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Life Interrupted
By Ingrid Silvian

(Page 1 of 2)

I’m Not Sick, I Don’t Need Help is the title of a book I read before I understood that the inability of my daughter’s recognition of her bipolar illness had much more to do with the resistance to her treatment for it than anything else.

I went down this road with her for all the many years it took, with 42 hospitalizations in three states, mostly involuntary. We fought the demon of anosognosia together, the term used to describe the illness as a double whammy of stigma turned inward, as it was in Linda’s case. After all, who wants to be labeled mentally ill?

This cruel, neurobiological no-fault brain disease was relentless in the cyclical course it took. The ups of her mania were as bad as the downs of her paralyzing depression. As for me, this was caregiving at its most critical stage for Linda’s crisis states, during which I had to concentrate mostly on keeping her safe—safe from herself, safe from others, safe from self-neglect, safe from victimization during episodes of a reality she had lost, and a fear of what she heard that no one else could hear. At such times, her medications could never be found, nor could she account for them.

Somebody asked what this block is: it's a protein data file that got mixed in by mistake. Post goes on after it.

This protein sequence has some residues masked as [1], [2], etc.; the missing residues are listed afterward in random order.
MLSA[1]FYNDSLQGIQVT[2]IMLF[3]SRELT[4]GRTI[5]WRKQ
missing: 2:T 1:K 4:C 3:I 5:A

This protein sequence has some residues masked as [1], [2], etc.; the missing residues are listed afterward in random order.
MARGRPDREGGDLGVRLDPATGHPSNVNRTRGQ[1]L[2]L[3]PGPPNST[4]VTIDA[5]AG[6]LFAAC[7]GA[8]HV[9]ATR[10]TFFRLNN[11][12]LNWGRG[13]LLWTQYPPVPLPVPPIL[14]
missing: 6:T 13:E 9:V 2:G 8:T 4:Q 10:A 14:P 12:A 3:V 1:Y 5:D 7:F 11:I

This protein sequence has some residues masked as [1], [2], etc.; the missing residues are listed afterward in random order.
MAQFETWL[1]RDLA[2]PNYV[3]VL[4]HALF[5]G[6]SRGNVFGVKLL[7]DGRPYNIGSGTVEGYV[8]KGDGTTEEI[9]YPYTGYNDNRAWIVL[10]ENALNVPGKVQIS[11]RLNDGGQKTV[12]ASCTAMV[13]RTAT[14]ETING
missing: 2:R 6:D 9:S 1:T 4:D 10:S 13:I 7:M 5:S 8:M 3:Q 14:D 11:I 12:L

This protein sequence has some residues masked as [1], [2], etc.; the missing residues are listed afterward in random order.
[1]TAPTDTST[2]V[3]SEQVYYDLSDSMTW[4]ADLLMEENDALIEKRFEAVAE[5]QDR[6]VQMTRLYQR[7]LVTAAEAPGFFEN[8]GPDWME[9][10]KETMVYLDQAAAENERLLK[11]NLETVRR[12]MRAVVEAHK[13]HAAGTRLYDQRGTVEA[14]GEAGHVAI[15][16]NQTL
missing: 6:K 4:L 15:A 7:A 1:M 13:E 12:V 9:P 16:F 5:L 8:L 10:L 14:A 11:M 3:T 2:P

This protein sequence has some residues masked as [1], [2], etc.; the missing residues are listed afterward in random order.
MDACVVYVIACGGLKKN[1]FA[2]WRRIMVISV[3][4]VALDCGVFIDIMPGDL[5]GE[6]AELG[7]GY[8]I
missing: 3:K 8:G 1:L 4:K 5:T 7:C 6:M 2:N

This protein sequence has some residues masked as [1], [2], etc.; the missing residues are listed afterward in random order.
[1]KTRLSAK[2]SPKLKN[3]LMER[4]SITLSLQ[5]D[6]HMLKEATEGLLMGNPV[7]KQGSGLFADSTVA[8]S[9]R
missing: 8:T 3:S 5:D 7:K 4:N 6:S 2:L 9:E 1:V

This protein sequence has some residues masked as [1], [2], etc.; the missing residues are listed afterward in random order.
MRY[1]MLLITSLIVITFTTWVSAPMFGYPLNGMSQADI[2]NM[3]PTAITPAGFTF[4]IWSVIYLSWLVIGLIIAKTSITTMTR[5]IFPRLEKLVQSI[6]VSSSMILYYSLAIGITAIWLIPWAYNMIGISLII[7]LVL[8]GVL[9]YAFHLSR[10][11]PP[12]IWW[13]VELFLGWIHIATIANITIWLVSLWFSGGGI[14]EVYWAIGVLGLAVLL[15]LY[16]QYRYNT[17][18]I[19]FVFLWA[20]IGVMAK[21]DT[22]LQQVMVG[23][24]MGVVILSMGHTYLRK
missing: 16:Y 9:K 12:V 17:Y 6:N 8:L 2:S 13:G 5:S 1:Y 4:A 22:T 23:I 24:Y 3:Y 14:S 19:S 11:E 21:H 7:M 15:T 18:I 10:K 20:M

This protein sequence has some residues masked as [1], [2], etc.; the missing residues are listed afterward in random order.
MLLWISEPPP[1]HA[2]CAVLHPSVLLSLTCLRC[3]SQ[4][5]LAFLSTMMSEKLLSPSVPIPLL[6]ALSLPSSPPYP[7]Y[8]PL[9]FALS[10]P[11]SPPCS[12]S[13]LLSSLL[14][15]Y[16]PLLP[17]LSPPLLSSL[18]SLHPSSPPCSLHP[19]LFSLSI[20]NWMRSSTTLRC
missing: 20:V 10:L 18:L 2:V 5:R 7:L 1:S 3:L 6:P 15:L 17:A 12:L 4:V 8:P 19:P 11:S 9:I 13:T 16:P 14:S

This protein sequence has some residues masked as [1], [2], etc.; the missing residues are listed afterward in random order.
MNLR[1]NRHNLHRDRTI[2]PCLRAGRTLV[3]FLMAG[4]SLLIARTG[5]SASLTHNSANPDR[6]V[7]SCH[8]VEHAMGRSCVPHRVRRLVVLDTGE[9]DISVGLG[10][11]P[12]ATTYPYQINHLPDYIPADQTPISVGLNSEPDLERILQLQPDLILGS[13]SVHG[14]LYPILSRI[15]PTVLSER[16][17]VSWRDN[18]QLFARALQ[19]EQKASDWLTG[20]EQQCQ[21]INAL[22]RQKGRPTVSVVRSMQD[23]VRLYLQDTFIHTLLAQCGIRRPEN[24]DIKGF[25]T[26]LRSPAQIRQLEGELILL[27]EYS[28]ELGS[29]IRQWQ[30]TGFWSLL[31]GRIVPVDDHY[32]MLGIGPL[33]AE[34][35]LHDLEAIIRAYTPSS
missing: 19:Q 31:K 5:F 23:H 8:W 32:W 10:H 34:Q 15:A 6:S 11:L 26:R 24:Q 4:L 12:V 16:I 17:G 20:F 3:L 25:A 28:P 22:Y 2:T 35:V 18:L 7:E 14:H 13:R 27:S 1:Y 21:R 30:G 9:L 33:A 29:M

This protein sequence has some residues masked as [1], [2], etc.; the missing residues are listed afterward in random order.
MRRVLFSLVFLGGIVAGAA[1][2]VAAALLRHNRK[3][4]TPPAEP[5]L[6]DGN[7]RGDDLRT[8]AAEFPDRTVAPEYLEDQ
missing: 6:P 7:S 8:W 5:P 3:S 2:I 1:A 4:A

I could always tell by talking with Linda when she took a downward spiral. She lived in a subsidized housing apartment by herself. One day, she called and said abruptly, “Mom, can you bring me something to eat? I’m hungry.” “Linda, can’t you drive down to the store and get yourself something to fix?” I tried calming her down. “No, I can’t; my car won’t start,” she said flatly. As she had often used her car as an excuse not to leave her apartment, I knew that at this point she was too afraid to go anywhere at all.

A psychiatrist once told me to imagine myself in a dangerous and fearful situation and magnifying the feeling by 100 times to understand what Linda was going through when she was in crisis. How then, could I turn my back on her as her mother, the only family member she still had in her life? For me, this often called for switching gears to tough love in order to communicate with Linda.

I drove over to her apartment house and she let me in, staring at me with that all-too-familiar look of suspicion and panic. “I’m freezing,” she declared, when she saw me looking at her wrapped in a winter coat in mid-July. Her window blinds were all closed and the air conditioner was off. I knew the tell-tale signs only too well.

“Linda, how about if we go for a little ride together to the Crisis Intake Center? Let’s just go in my car,” I tried to convince her. “Oh no, I’m not going anywhere, and you’re staying right here with me, Mother,” (no longer Mom), her eyes following my every move.

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